So you’ve inherited a house from a family member or friend. While some people understand that they have houses coming to them through inheritances, actually processing the news once the inheritance happens can be a different matter altogether. There is inheriting a house in theory, and there is inheriting a house in reality. In many cases, even those who understood that they were receiving houses through inheritances did not know exactly when they would receive their inheritances, with many deaths being fairly unexpected. Additionally, there are many circumstances in which people inherit houses without expecting them at all.
No matter what the circumstances of your inheriting a house, you may be shocked to find that the house you inherited is in much worse physical and financial shape than you expected. A lot of people make provisions in their will before letting a house move into disrepair, or perhaps even towards foreclosure. Inheriting a house that is in foreclosure can be quite terrifying on a financial level, and you probably don’t know many people who have experience with this precise situation. So, what do you do next?
I’ve Inherited a Home in Foreclosure. Now What?
Firstly, you should make sure that you have a lawyer on hand so that if you have any legal questions, they can answer them quickly. Owning or selling an inherited home is always complicated at first, and you shouldn’t discount legal advice. You should then determine how the title of the property is held.
The title for a property can be held in a number of different ways, and you can find out how the title for your inherited property is held by looking at the deed. If the property was held through a joint tenancy, the other joint tenants will usually inherit the property. After that, you will not need to do anything extra, typically. A tenancy entirety will operate in a similar manner but exist solely between spouses, while tenants in common will involve each tenant receiving an individual share. If the deceased person held the title in their own name, the title will need to be transferred into your name, as it will in a tenants in common situation.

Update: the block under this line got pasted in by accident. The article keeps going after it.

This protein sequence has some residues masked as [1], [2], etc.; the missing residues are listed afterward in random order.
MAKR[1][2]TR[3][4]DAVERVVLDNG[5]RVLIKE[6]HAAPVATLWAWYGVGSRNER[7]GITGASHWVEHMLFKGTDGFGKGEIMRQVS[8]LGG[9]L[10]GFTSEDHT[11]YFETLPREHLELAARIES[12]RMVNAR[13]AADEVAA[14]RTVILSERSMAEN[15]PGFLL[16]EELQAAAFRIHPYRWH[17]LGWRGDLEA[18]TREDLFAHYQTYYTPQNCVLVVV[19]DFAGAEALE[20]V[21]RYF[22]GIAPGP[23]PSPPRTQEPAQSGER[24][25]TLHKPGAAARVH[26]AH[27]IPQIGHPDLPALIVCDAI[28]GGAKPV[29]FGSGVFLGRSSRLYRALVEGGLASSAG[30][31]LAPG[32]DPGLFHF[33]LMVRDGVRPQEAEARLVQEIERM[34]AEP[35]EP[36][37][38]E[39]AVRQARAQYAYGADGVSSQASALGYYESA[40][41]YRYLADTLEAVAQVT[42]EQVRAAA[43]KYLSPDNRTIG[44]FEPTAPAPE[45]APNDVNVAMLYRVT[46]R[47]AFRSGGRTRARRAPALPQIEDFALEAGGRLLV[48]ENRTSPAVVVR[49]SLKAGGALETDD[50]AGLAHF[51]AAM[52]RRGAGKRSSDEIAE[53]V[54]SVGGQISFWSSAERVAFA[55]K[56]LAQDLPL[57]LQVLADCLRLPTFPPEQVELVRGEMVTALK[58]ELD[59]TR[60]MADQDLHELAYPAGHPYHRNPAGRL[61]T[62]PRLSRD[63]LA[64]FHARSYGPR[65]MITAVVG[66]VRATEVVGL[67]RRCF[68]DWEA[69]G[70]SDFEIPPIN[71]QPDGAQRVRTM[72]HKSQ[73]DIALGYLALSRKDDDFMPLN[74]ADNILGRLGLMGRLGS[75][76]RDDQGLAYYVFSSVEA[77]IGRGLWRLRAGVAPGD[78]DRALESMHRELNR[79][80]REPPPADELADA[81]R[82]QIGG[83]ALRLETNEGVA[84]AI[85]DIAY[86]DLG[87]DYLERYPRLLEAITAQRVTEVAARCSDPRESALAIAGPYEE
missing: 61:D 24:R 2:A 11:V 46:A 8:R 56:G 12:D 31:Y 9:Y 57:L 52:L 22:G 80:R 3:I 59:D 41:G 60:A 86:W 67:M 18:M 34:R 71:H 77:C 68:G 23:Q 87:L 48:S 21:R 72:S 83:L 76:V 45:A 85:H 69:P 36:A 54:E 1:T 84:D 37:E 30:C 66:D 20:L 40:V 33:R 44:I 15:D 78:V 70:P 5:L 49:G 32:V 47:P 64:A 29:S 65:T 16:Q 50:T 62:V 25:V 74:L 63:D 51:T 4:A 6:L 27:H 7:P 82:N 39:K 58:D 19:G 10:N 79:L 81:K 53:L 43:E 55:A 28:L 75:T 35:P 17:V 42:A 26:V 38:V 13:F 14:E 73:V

After the title is transferred, you will need to determine how much is owed on the house still. You can determine this by requesting a recent statement from the mortgage company. Afterward, it’s up to you to decide whether or not you want to save the house. In a lot of cases, people choose to sell a home fast if they inherit a house in foreclosure. By selling a home fast, they can avoid experiencing the consequences of foreclosure and use the proceeds from the sale to pay off the mortgage company. But the reality is that it can be more difficult to sell your house fast than you might think.
Can I Sell a Home in Foreclosure on the Traditional Market?
If the house you inherited is already in foreclosure, you will need to negotiate with the mortgage company to ensure that you have time to attempt to sell your house fast before it is sold in auction by the company. Quite often, this means skipping the traditional market. Not only do many traditional buyers pass by foreclosed homes; a lot of them fall through when attempting to buy houses. Remember that about 24% of home buyers have student loan debt, and issues like these can lead to them being denied mortgages. Additionally, selling a house traditionally through a real estate agent will only cut into the proceeds of the sale.
If you’re interested in selling without an agent and selling as quickly as possible, you should contact a company that buys houses for cash. This is perhaps the best way to sell your house fast. These companies often do not require repairs to be done before the house is sold, maximizing the proceeds of the sale further and speeding the process along.
Additionally, if you work with an experienced company it is even easier to sell your house fast as it will have a streamlined process in place. Don’t let yourself fall victim to the consequences of inheriting a home in foreclosure. Sell your house for cash and ensure that you can settle what is owed on the mortgage.